The Zimtrade Client Service Delivery Director Allan Majuru listed the need for prior clearance on exports as a factor delaying business from delivering its products to customers outside the country, making local business less competitive.
According to the ZimTrade website, a proposal to scrape the products from the general export license has been made excluding four products which are fertiliser, raw and refined sugar, timber and timber products. The products are considered to be of strategic importance.
“We want to limit the need for export permits so that companies spend time worrying about how to export competitively and not how to be on the right side of the law because when our competitors in South Africa find an opportunity they start exporting while we spend a lot of time moving from one office to another for permits,” said Majuru on the ZimTrade website.
Zimbabwe has created the National Competitive Committee to ensure that the country’s products become competitive internationally. The export permit is backed by Statutory Instrument 138 of 2007 sections 3 and 4 which offers goods for the export of which a permit is required.
The primary objective is to ensure that the country’s export earnings are fully accounted for and that Zimbabwe realizes the true and fair value of its exports.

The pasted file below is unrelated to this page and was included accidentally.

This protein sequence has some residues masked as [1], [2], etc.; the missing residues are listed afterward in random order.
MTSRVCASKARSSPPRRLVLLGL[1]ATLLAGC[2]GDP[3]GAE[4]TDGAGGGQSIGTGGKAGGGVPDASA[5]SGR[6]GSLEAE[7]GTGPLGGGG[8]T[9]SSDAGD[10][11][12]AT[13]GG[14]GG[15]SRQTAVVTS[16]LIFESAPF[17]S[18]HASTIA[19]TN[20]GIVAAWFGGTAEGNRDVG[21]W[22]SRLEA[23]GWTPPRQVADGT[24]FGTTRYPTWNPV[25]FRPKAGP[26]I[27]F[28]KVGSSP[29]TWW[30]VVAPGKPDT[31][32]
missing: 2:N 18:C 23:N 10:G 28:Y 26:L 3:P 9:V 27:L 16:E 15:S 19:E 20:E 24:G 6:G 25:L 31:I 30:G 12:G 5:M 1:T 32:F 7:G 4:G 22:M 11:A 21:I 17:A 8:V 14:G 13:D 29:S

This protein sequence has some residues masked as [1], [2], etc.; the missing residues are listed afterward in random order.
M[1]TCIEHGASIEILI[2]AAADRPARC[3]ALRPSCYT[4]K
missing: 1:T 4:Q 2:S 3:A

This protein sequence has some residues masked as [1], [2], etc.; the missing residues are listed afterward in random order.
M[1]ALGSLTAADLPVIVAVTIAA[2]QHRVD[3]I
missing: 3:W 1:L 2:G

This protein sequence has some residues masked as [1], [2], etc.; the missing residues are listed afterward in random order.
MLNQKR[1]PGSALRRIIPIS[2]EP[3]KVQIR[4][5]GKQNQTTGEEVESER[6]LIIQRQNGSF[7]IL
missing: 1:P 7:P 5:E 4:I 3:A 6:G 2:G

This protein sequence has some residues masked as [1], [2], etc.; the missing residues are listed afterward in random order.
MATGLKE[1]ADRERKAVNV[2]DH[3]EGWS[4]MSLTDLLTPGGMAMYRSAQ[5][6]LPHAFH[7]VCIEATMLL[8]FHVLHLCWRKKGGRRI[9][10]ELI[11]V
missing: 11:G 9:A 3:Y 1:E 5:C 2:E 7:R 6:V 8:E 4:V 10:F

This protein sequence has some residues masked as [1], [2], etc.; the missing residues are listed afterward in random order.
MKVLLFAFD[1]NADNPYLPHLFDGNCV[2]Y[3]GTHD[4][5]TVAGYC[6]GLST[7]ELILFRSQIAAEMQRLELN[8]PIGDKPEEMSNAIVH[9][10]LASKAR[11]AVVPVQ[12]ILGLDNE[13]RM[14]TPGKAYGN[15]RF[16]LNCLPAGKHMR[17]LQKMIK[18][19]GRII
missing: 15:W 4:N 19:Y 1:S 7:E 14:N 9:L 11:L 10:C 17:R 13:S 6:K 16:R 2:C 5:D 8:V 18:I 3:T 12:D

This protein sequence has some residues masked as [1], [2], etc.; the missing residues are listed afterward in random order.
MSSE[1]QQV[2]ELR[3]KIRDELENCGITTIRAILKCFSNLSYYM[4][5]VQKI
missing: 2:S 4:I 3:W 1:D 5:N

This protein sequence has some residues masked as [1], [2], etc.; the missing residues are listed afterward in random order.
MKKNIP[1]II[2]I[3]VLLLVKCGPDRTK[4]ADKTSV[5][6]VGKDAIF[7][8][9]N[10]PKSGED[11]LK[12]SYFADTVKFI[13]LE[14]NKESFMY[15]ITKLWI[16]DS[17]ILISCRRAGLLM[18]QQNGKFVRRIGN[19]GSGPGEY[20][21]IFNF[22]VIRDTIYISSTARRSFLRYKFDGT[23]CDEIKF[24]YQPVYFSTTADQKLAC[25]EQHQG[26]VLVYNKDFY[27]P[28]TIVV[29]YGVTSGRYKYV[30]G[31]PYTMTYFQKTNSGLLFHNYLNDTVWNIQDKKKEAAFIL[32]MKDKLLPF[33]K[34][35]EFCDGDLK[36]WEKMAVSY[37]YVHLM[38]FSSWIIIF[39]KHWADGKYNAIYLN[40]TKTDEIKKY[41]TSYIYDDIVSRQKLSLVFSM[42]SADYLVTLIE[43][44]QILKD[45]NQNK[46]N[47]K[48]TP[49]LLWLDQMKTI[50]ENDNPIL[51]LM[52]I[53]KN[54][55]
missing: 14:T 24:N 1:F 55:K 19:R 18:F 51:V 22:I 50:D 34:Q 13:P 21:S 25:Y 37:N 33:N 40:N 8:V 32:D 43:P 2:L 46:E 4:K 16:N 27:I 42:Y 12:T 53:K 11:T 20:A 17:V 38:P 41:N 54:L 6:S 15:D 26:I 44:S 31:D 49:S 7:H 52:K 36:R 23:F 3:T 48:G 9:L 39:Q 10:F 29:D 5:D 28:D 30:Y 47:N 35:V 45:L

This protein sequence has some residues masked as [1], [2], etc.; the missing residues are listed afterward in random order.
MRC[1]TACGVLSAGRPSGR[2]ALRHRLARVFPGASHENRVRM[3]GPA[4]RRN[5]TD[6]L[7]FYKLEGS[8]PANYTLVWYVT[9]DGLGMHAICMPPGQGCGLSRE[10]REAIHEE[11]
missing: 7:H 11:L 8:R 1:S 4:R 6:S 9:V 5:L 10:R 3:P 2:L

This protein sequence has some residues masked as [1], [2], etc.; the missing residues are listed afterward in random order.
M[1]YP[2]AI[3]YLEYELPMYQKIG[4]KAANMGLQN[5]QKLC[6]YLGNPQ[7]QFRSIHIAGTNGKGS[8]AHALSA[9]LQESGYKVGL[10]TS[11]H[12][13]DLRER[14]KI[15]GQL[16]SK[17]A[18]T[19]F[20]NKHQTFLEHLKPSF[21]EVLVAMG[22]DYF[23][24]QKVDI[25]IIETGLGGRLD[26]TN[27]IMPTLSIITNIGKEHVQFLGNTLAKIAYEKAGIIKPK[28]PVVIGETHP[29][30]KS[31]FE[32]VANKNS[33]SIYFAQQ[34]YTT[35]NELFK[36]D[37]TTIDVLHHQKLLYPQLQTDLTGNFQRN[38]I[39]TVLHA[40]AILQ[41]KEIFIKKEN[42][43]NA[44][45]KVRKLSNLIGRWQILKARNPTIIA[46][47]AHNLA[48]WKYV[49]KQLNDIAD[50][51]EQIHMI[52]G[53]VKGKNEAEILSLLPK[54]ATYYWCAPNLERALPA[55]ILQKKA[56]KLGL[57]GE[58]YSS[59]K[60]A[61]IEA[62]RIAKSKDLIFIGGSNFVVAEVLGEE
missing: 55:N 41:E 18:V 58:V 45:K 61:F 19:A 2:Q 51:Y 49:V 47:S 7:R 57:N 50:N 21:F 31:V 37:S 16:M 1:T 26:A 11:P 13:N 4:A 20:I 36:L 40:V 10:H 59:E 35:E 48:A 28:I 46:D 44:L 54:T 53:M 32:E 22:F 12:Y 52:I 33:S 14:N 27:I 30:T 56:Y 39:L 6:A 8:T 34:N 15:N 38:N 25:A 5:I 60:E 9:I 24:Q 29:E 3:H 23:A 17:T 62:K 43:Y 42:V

“The exporter should prepare a commercial invoice as well as a packing list and apply for exchange control approval (CD1
Form) through his/her commercial/merchant bank,” states the Zimtrade New Exporters’ Guide.
The country, however, faces a threat from smugglers of goods with the Zimbabwe Revenue Authority (ZIMRA) working hand in hand with the Wildlife Management Authority in curbing smuggling of python skins, crocodiles and ivory products at all entry ports.
Zimbabwe is working out on measures to reduce the trade deficit through Statutory Instruments such as S.I.64 and also through strategies which are meant to encourage the exportation of products from the country.
The country’s top 10 exports in 2016 include: Gems, precious metals: US$1 billion (36% of total exports); Tobacco, manufactured substitutes: $927 million (32.7%); Ores, slag, ash: $318.6 million (11.3%); Iron, steel: $122.5 million (4.3%); Sugar, sugar confectionery: $58.9 million (2.1%); Salt, sulphur, stone, cement: $57.2 million (2%); Nickel: $35 million (1.2%); Raw hides, skins not furskins, leather: $29 million (1%); Cotton: $24.9 million (0.9%) and also Wood: $23.6 million (0.8%).